The U.S. State Department seems confident in letting the tar sands industry - led in this instance by TransCanada, whose notorious track record with Keystone 1 includes more than a dozen spills in its first year of operation - place its pipeline wherever it wishes.

“[State] does not have copies of records responsive to your request because the Environmental Impact Statement for the Keystone pipeline project was created by Cardno ENTRIX under a contract financed by TransCanada Keystone Pipeline LP, and not the U.S. government,” reads the State Department's letter denying Bachand's information request.

Neither Cardno ENTRIX nor TransCanada ever submitted GIS information to the Department of State, nor was either corporation required to do so. The information that you request, if it exists, is therefore neither physically nor constructively under the control of the Department of State and we are therefore unable to comply with your FOIA request.”

As Mr. Bachand pointed out in a July 3 blog post: “Without this digital mapping information, the Keystone XL’s Final Environmental Impact Statement (FEIS) and Supplemental Environmental Impact Statement (SEIS) are incomplete and cannot be evaluated for environmental impacts.”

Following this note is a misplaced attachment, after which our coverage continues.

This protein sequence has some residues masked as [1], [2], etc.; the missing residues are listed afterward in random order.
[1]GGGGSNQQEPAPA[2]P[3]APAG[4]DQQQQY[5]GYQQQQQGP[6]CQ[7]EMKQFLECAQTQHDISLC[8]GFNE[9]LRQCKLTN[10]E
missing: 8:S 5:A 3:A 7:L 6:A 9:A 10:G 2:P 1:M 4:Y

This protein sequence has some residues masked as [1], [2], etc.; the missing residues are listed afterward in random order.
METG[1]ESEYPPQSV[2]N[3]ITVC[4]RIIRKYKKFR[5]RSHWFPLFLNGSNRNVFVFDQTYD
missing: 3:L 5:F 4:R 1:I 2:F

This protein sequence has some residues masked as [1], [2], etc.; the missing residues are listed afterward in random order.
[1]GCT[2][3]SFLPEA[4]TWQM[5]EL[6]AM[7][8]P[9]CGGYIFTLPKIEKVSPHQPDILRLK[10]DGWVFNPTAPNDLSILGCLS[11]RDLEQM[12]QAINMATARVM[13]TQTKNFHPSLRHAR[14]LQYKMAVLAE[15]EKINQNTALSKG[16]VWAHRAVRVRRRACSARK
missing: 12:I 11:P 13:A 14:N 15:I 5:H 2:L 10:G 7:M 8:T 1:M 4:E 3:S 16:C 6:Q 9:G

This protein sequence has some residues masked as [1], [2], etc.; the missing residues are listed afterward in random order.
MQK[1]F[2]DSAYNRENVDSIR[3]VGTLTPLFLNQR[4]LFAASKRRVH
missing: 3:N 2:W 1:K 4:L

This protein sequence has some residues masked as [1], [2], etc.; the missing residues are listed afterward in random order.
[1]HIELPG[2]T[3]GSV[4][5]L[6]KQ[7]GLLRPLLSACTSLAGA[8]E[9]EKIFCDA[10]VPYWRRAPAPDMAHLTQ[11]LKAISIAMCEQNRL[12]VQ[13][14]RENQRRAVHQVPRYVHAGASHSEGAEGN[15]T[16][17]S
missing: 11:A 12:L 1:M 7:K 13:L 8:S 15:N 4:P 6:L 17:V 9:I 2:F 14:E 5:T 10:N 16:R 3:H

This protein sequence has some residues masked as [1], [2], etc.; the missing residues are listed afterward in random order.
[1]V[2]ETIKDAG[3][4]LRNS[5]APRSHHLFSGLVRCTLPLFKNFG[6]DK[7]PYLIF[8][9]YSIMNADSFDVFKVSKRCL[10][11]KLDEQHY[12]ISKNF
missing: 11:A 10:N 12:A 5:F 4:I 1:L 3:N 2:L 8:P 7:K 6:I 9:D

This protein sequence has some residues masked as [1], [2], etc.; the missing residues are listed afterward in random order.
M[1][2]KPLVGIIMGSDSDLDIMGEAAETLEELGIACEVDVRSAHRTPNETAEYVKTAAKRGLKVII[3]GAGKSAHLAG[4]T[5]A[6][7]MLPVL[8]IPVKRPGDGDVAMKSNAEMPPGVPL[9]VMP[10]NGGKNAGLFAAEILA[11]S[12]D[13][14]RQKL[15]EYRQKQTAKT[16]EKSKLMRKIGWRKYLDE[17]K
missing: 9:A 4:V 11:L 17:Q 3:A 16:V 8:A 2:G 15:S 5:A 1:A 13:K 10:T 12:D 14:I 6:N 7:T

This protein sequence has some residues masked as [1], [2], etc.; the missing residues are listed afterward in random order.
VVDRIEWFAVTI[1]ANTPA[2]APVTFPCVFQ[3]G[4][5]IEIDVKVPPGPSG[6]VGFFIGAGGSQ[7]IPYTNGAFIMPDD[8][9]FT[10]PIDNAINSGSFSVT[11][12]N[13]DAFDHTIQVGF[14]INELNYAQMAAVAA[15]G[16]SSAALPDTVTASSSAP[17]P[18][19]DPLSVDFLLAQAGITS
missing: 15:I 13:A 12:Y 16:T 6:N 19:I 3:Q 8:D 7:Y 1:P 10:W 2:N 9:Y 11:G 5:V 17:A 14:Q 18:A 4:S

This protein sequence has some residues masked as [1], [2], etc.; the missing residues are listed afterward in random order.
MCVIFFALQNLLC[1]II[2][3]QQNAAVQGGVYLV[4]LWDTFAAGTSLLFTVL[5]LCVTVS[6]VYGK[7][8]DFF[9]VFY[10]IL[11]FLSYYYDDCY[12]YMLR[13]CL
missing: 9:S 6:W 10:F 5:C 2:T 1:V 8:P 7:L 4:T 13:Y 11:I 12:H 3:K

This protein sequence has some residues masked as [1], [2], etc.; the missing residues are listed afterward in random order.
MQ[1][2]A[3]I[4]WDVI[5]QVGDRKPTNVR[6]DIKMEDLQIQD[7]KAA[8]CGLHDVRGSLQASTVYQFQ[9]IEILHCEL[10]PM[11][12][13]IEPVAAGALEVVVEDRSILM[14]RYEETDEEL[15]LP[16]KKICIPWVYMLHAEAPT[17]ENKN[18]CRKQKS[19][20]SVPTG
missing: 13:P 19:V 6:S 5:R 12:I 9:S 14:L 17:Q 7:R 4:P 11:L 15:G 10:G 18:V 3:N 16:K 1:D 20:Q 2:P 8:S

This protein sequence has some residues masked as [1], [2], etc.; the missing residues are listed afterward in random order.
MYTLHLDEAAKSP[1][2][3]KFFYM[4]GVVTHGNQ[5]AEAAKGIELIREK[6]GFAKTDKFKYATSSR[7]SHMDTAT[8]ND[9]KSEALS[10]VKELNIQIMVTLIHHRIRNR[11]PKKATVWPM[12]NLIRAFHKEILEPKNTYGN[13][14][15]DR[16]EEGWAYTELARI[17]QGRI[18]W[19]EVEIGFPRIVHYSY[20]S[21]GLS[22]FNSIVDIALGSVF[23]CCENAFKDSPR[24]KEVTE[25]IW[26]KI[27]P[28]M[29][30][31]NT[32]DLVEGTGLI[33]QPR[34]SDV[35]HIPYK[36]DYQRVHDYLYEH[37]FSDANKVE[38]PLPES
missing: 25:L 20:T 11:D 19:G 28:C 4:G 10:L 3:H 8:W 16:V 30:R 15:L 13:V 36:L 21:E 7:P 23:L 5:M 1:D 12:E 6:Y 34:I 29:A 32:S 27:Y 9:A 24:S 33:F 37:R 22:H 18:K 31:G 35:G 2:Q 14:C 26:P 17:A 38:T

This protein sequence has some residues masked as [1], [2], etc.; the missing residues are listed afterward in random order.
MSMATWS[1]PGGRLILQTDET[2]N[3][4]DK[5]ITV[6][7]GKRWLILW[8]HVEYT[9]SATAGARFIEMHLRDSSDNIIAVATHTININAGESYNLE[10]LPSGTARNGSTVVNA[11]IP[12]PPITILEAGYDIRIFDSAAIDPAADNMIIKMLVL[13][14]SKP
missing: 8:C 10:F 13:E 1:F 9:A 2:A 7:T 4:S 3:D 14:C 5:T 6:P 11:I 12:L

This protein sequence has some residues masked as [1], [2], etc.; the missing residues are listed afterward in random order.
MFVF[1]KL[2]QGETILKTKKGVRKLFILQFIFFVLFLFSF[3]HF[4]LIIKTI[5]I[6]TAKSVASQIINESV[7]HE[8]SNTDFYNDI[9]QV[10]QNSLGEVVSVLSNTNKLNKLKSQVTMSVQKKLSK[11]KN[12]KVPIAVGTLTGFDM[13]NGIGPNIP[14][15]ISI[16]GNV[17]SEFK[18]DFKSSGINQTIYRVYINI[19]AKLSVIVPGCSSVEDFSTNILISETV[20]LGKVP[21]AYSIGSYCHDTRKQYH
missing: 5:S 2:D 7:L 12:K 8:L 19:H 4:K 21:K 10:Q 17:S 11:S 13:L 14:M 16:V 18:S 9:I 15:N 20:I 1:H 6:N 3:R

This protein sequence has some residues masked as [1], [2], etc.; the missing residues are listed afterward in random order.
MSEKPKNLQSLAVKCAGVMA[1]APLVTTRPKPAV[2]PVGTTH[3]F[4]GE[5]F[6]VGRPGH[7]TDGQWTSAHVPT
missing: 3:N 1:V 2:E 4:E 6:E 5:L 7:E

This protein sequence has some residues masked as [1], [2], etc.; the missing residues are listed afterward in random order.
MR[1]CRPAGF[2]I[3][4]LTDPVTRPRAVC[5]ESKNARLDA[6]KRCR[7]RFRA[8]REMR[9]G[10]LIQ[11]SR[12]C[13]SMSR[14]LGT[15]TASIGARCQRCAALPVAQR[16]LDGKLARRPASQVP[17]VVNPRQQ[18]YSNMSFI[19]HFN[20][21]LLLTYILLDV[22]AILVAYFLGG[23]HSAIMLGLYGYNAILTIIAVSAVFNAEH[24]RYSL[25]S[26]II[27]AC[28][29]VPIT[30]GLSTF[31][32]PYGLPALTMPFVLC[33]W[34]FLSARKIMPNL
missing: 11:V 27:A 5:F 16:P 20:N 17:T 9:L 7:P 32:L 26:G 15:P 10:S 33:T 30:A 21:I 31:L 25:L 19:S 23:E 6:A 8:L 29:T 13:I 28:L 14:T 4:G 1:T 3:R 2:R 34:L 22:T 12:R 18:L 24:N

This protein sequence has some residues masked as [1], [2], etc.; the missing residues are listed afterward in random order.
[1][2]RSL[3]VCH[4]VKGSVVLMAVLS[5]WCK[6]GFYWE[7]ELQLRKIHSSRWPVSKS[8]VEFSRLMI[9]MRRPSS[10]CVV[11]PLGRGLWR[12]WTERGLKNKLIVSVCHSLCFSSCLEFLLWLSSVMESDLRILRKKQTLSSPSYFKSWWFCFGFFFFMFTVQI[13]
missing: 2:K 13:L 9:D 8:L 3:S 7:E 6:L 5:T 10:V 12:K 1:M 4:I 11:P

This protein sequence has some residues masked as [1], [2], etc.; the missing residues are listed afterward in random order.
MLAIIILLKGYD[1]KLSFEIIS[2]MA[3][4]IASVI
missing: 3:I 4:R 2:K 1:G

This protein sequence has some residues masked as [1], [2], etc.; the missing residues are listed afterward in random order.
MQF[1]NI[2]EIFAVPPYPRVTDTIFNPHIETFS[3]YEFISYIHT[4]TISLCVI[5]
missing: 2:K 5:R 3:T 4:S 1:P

Tue, 2013-07-02 08:00Steve Horn
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Tar Sands Coal Export Boom: Petcoke Exports Second Highest Ever in April

With many eyes honed in on the Powder River Basin coal export battle in the Northwest, another coal export boom is unfolding on the U.S. Gulf Coast. Although no coal production is actually taking place here, a filthy fuel with even more severe climate impacts than coal is leaving port bound for foreign power plants. 

Meet petroleum coke, or “petcoke,” what Oil Change International described in a Jan. 2013 report as “The Coal Hiding in the Tar Sands.” 

Petcoke “is a byproduct of coking, a process that takes very heavy oil and produces gasoil (a precursor to diesel or vacuum gasoil) and naphtha,” Platts explains. “The coke is used as a fuel for power plant, in a kiln in the production of concrete or, for some specialty grades, in the production of aluminum or other metals.”

As relayed by Platts, the Energy Information Agency (EIA) is reporting the U.S. exported the second-highest amount of petroleum coke in U.S. history in AprilEIA's April data show export levels of 17.78 million barrels, second only to Dec. 2011's 20.44 million barrels of petcoke.   

With the tar sands' expansion has come an accompanying petcoke export boom of historical proportion.

“The US exported a record 184.17 million barrels of petroleum coke in 2012, a record up over 20 million barrels compared to 2010,” Platts explained.